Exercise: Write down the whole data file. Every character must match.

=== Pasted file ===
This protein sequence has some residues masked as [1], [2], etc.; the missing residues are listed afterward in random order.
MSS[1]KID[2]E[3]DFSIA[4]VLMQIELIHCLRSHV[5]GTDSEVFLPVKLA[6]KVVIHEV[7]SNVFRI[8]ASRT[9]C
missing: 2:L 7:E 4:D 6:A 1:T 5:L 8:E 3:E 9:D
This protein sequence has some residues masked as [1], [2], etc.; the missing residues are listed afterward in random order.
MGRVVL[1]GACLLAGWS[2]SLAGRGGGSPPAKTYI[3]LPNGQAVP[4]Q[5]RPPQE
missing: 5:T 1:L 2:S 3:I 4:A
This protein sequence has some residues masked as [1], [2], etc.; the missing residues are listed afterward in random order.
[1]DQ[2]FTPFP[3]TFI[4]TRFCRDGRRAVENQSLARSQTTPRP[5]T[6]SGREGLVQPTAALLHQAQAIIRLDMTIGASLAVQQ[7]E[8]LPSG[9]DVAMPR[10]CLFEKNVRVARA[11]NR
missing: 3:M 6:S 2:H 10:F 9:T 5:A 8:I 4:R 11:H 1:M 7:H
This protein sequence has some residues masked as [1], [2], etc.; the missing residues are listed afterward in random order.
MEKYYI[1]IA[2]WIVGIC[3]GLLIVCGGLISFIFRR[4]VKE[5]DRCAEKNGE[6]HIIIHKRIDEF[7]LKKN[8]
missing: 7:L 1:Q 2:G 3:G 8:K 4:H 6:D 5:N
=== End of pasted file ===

This protein sequence has some residues masked as [1], [2], etc.; the missing residues are listed afterward in random order.
MSS[1]KID[2]E[3]DFSIA[4]VLMQIELIHCLRSHV[5]GTDSEVFLPVKLA[6]KVVIHEV[7]SNVFRI[8]ASRT[9]C
missing: 2:L 7:E 4:D 6:A 1:T 5:L 8:E 3:E 9:D
This protein sequence has some residues masked as [1], [2], etc.; the missing residues are listed afterward in random order.
MGRVVL[1]GACLLAGWS[2]SLAGRGGGSPPAKTYI[3]LPNGQAVP[4]Q[5]RPPQE
missing: 5:T 1:L 2:S 3:I 4:A
This protein sequence has some residues masked as [1], [2], etc.; the missing residues are listed afterward in random order.
[1]DQ[2]FTPFP[3]TFI[4]TRFCRDGRRAVENQSLARSQTTPRP[5]T[6]SGREGLVQPTAALLHQAQAIIRLDMTIGASLAVQQ[7]E[8]LPSG[9]DVAMPR[10]CLFEKNVRVARA[11]NR
missing: 3:M 6:S 2:H 10:F 9:T 5:A 8:I 4:R 11:H 1:M 7:H
This protein sequence has some residues masked as [1], [2], etc.; the missing residues are listed afterward in random order.
MEKYYI[1]IA[2]WIVGIC[3]GLLIVCGGLISFIFRR[4]VKE[5]DRCAEKNGE[6]HIIIHKRIDEF[7]LKKN[8]
missing: 7:L 1:Q 2:G 3:G 8:K 4:H 6:D 5:N